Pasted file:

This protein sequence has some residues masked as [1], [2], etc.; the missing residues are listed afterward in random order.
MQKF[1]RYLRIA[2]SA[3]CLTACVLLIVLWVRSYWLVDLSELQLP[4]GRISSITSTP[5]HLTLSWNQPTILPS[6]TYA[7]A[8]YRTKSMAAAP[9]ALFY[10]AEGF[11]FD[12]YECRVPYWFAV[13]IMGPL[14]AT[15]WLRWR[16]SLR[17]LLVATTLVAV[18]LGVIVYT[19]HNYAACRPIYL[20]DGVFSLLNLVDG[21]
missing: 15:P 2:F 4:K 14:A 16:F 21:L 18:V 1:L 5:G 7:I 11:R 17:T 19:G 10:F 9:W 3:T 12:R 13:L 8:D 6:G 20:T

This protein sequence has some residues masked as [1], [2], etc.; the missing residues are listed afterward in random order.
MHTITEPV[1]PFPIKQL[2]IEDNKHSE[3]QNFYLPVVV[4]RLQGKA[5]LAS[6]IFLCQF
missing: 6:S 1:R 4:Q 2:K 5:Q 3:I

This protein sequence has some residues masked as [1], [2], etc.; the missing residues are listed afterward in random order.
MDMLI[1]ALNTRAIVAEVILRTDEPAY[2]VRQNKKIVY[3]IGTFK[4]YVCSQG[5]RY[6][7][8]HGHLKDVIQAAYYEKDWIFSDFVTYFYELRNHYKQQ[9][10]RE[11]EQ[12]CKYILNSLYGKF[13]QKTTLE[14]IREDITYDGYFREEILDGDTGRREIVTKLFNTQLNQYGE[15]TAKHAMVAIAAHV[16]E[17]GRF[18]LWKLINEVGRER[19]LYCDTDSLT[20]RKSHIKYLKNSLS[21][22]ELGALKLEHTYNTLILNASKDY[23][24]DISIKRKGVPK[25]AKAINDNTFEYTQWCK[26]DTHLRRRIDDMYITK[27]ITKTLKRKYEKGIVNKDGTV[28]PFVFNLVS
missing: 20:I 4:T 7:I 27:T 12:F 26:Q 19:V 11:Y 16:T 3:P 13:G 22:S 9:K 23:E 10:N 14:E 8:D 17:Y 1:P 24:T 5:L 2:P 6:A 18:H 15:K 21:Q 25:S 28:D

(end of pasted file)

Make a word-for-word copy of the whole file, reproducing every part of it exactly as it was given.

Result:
This protein sequence has some residues masked as [1], [2], etc.; the missing residues are listed afterward in random order.
MQKF[1]RYLRIA[2]SA[3]CLTACVLLIVLWVRSYWLVDLSELQLP[4]GRISSITSTP[5]HLTLSWNQPTILPS[6]TYA[7]A[8]YRTKSMAAAP[9]ALFY[10]AEGF[11]FD[12]YECRVPYWFAV[13]IMGPL[14]AT[15]WLRWR[16]SLR[17]LLVATTLVAV[18]LGVIVYT[19]HNYAACRPIYL[20]DGVFSLLNLVDG[21]
missing: 15:P 2:F 4:K 14:A 16:F 21:L 18:V 1:L 5:G 7:I 11:R 17:T 19:G 10:F 9:W 3:T 12:R 13:L 8:D 6:G 20:T

This protein sequence has some residues masked as [1], [2], etc.; the missing residues are listed afterward in random order.
MHTITEPV[1]PFPIKQL[2]IEDNKHSE[3]QNFYLPVVV[4]RLQGKA[5]LAS[6]IFLCQF
missing: 6:S 1:R 4:Q 2:K 5:Q 3:I

This protein sequence has some residues masked as [1], [2], etc.; the missing residues are listed afterward in random order.
MDMLI[1]ALNTRAIVAEVILRTDEPAY[2]VRQNKKIVY[3]IGTFK[4]YVCSQG[5]RY[6][7][8]HGHLKDVIQAAYYEKDWIFSDFVTYFYELRNHYKQQ[9][10]RE[11]EQ[12]CKYILNSLYGKF[13]QKTTLE[14]IREDITYDGYFREEILDGDTGRREIVTKLFNTQLNQYGE[15]TAKHAMVAIAAHV[16]E[17]GRF[18]LWKLINEVGRER[19]LYCDTDSLT[20]RKSHIKYLKNSLS[21][22]ELGALKLEHTYNTLILNASKDY[23][24]DISIKRKGVPK[25]AKAINDNTFEYTQWCK[26]DTHLRRRIDDMYITK[27]ITKTLKRKYEKGIVNKDGTV[28]PFVFNLVS
missing: 20:I 4:T 7:I 27:T 12:F 26:Q 19:V 11:Y 16:T 3:P 13:G 22:S 9:K 23:E 10:N 14:E 8:D 17:Y 1:P 24:T 5:L 2:P 6:A 18:H 15:K 21:Q 25:S 28:D